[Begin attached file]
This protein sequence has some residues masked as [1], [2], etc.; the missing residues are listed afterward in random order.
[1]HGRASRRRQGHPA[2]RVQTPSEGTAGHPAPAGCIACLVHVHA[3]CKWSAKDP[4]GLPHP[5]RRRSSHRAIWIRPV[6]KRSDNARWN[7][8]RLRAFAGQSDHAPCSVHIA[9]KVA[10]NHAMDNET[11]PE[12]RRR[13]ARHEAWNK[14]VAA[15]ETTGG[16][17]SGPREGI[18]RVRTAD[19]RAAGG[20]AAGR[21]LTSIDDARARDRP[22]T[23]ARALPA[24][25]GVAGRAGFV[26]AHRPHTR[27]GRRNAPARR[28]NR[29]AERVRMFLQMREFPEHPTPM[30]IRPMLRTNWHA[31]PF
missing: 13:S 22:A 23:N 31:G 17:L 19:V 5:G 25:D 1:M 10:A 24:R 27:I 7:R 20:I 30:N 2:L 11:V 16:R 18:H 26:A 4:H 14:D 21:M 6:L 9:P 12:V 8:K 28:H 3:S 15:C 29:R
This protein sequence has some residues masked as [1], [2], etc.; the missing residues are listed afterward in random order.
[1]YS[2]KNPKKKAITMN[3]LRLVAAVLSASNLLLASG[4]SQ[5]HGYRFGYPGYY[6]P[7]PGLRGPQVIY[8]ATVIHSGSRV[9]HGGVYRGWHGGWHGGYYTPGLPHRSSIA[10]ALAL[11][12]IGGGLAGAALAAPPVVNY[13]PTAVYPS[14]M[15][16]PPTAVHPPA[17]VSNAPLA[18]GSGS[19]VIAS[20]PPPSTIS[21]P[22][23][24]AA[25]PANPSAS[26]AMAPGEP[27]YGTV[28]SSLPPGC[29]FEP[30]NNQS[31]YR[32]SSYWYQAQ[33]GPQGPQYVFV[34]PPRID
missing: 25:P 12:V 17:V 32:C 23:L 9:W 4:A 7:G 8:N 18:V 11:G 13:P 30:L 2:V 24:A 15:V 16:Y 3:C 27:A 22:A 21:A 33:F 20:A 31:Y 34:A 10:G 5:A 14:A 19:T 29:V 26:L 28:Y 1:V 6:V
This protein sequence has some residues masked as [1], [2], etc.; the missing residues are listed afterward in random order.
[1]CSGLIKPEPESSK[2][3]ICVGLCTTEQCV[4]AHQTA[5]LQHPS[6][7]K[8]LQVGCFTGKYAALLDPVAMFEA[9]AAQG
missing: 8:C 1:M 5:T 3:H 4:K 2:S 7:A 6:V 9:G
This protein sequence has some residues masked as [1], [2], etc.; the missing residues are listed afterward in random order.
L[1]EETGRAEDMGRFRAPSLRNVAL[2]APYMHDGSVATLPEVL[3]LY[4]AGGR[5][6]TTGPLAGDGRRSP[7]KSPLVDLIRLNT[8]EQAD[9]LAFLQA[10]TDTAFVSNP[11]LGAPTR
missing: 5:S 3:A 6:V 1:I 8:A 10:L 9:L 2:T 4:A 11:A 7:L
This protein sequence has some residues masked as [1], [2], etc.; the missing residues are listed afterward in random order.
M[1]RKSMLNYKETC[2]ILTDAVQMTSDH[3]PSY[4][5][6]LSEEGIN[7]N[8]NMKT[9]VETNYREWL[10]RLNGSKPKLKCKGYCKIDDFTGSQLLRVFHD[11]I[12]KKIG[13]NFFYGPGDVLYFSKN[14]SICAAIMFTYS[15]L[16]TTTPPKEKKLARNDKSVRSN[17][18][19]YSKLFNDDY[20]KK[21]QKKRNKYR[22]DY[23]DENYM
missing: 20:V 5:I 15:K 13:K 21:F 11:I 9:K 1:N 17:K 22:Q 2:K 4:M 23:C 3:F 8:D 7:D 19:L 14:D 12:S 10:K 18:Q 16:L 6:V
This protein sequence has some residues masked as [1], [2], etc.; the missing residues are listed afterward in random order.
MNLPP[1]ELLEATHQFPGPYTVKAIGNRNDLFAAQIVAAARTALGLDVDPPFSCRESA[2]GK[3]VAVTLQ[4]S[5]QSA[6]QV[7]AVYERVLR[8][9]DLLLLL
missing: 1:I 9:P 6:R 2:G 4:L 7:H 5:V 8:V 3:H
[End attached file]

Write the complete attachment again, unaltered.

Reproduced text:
This protein sequence has some residues masked as [1], [2], etc.; the missing residues are listed afterward in random order.
[1]HGRASRRRQGHPA[2]RVQTPSEGTAGHPAPAGCIACLVHVHA[3]CKWSAKDP[4]GLPHP[5]RRRSSHRAIWIRPV[6]KRSDNARWN[7][8]RLRAFAGQSDHAPCSVHIA[9]KVA[10]NHAMDNET[11]PE[12]RRR[13]ARHEAWNK[14]VAA[15]ETTGG[16][17]SGPREGI[18]RVRTAD[19]RAAGG[20]AAGR[21]LTSIDDARARDRP[22]T[23]ARALPA[24][25]GVAGRAGFV[26]AHRPHTR[27]GRRNAPARR[28]NR[29]AERVRMFLQMREFPEHPTPM[30]IRPMLRTNWHA[31]PF
missing: 13:S 22:A 23:N 31:G 17:L 19:V 5:G 25:D 1:M 10:A 24:R 27:I 7:R 20:I 30:N 2:L 11:V 16:R 18:H 26:A 4:H 14:D 21:M 6:L 9:P 12:V 8:K 28:H 3:S 15:C 29:R
This protein sequence has some residues masked as [1], [2], etc.; the missing residues are listed afterward in random order.
[1]YS[2]KNPKKKAITMN[3]LRLVAAVLSASNLLLASG[4]SQ[5]HGYRFGYPGYY[6]P[7]PGLRGPQVIY[8]ATVIHSGSRV[9]HGGVYRGWHGGWHGGYYTPGLPHRSSIA[10]ALAL[11][12]IGGGLAGAALAAPPVVNY[13]PTAVYPS[14]M[15][16]PPTAVHPPA[17]VSNAPLA[18]GSGS[19]VIAS[20]PPPSTIS[21]P[22][23][24]AA[25]PANPSAS[26]AMAPGEP[27]YGTV[28]SSLPPGC[29]FEP[30]NNQS[31]YR[32]SSYWYQAQ[33]GPQGPQYVFV[34]PPRID
missing: 25:P 12:V 17:V 32:C 23:L 9:W 4:A 7:G 8:N 18:V 11:G 13:P 30:L 2:V 24:A 15:V 16:Y 3:C 27:A 22:A 21:A 33:F 20:A 31:Y 34:A 10:G 5:A 14:A 19:T 29:V 26:L 28:Y 1:V 6:V
This protein sequence has some residues masked as [1], [2], etc.; the missing residues are listed afterward in random order.
[1]CSGLIKPEPESSK[2][3]ICVGLCTTEQCV[4]AHQTA[5]LQHPS[6][7]K[8]LQVGCFTGKYAALLDPVAMFEA[9]AAQG
missing: 8:C 1:M 5:T 3:H 4:K 2:S 7:A 6:V 9:G
This protein sequence has some residues masked as [1], [2], etc.; the missing residues are listed afterward in random order.
L[1]EETGRAEDMGRFRAPSLRNVAL[2]APYMHDGSVATLPEVL[3]LY[4]AGGR[5][6]TTGPLAGDGRRSP[7]KSPLVDLIRLNT[8]EQAD[9]LAFLQA[10]TDTAFVSNP[11]LGAPTR
missing: 5:S 3:A 6:V 1:I 8:A 10:L 9:L 2:T 4:A 11:A 7:L
This protein sequence has some residues masked as [1], [2], etc.; the missing residues are listed afterward in random order.
M[1]RKSMLNYKETC[2]ILTDAVQMTSDH[3]PSY[4][5][6]LSEEGIN[7]N[8]NMKT[9]VETNYREWL[10]RLNGSKPKLKCKGYCKIDDFTGSQLLRVFHD[11]I[12]KKIG[13]NFFYGPGDVLYFSKN[14]SICAAIMFTYS[15]L[16]TTTPPKEKKLARNDKSVRSN[17][18][19]YSKLFNDDY[20]KK[21]QKKRNKYR[22]DY[23]DENYM
missing: 20:V 5:I 15:K 13:K 21:F 11:I 9:K 1:N 17:K 22:Q 2:K 4:M 23:C 3:F 8:D 7:D 19:L 14:D 12:S 10:K 18:Q 16:L 6:V
This protein sequence has some residues masked as [1], [2], etc.; the missing residues are listed afterward in random order.
MNLPP[1]ELLEATHQFPGPYTVKAIGNRNDLFAAQIVAAARTALGLDVDPPFSCRESA[2]GK[3]VAVTLQ[4]S[5]QSA[6]QV[7]AVYERVLR[8][9]DLLLLL
missing: 1:I 9:P 6:R 2:G 4:L 7:H 5:V 8:V 3:H